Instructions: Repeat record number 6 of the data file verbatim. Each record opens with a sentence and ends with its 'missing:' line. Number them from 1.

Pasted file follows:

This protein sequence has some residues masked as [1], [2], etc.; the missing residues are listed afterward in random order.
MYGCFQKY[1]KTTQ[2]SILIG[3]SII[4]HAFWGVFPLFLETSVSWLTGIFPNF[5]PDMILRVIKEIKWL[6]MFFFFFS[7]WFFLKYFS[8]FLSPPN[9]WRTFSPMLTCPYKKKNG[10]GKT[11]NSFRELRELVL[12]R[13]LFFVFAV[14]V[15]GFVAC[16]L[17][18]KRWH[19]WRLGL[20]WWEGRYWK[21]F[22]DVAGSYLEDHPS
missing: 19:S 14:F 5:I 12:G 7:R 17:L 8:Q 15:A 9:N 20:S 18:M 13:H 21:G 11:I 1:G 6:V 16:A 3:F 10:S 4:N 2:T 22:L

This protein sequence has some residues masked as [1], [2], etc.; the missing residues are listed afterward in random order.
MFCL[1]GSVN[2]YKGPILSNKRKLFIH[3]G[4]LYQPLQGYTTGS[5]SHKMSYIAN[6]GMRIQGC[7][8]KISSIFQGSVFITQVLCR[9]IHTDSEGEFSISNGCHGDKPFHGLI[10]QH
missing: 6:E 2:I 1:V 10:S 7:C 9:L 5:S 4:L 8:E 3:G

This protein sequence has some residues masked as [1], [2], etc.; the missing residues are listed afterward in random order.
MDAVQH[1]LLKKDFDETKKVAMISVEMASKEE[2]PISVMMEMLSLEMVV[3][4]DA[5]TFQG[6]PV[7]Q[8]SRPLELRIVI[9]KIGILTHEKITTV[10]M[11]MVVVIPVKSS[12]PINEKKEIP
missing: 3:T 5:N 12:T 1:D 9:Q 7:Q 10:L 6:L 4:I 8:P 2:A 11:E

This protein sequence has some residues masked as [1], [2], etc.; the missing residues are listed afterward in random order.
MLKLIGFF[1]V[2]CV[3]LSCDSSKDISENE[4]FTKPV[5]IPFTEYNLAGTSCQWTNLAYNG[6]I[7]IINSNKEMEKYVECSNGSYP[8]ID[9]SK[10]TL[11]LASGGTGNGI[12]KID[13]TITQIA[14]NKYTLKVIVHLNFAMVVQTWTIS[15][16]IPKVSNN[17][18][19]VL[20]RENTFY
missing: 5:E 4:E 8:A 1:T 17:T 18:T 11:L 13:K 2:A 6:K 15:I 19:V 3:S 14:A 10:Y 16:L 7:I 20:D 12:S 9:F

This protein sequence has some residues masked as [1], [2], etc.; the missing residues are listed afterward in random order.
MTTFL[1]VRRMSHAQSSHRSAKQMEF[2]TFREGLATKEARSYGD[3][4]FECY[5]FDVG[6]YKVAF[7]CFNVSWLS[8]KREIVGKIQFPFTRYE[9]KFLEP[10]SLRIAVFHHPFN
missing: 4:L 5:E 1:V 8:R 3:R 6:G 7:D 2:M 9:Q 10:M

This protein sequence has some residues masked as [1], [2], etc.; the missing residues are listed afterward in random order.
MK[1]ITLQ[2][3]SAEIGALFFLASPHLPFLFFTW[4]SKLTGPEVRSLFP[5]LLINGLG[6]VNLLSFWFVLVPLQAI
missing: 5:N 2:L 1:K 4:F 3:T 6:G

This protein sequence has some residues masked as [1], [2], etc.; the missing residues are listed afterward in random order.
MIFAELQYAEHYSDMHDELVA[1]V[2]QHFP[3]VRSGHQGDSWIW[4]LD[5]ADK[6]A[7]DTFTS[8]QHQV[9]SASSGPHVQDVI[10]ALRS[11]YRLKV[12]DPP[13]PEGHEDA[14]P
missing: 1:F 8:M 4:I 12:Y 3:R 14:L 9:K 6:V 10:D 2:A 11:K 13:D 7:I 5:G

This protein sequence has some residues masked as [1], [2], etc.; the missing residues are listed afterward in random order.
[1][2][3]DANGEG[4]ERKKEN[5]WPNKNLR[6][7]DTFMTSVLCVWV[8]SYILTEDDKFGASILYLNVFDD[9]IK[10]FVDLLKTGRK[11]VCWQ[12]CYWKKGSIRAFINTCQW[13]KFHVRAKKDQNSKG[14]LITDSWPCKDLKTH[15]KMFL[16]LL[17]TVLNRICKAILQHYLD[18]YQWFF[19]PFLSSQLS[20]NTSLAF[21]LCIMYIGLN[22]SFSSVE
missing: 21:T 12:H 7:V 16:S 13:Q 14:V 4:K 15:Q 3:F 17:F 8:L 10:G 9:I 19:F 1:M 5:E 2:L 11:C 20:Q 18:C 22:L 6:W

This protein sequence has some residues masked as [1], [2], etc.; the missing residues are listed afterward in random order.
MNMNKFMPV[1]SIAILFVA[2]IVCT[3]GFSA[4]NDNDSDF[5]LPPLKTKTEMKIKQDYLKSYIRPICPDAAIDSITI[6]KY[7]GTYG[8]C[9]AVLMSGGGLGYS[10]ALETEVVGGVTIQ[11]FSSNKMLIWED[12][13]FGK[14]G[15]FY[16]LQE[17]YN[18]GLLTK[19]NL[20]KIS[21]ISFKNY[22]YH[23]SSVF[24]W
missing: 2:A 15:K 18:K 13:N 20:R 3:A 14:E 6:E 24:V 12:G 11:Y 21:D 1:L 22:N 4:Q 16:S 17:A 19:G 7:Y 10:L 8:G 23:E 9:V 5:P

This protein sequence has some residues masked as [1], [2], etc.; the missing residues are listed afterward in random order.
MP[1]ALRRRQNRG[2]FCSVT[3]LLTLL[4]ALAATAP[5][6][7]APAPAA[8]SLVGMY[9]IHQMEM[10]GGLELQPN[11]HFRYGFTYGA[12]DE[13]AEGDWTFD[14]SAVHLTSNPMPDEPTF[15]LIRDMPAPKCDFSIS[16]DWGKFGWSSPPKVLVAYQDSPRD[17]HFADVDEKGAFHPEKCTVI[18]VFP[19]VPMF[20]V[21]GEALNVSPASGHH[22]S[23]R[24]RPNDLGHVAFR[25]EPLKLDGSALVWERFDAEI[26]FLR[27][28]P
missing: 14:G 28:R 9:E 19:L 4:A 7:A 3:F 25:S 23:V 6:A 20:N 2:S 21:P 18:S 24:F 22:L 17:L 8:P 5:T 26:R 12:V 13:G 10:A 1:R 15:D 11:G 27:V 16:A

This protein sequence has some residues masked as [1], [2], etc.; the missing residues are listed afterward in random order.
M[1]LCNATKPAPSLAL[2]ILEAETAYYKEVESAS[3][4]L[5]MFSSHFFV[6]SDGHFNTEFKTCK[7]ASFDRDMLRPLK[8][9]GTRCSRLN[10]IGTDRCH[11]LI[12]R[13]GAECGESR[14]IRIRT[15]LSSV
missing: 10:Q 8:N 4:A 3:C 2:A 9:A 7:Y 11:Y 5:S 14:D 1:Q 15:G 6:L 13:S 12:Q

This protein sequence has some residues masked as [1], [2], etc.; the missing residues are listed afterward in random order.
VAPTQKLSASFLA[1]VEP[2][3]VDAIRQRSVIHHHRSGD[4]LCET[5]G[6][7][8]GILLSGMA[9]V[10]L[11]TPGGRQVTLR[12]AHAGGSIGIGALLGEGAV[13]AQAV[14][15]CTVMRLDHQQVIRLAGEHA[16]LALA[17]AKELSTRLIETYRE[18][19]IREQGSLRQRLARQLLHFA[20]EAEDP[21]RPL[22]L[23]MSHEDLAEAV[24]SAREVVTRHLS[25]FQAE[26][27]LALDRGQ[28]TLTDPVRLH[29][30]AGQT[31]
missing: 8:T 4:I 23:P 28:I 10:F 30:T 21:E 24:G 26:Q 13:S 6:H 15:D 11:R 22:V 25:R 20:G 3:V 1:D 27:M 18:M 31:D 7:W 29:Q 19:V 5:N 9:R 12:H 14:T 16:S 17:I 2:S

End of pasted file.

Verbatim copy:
This protein sequence has some residues masked as [1], [2], etc.; the missing residues are listed afterward in random order.
MK[1]ITLQ[2][3]SAEIGALFFLASPHLPFLFFTW[4]SKLTGPEVRSLFP[5]LLINGLG[6]VNLLSFWFVLVPLQAI
missing: 5:N 2:L 1:K 4:F 3:T 6:G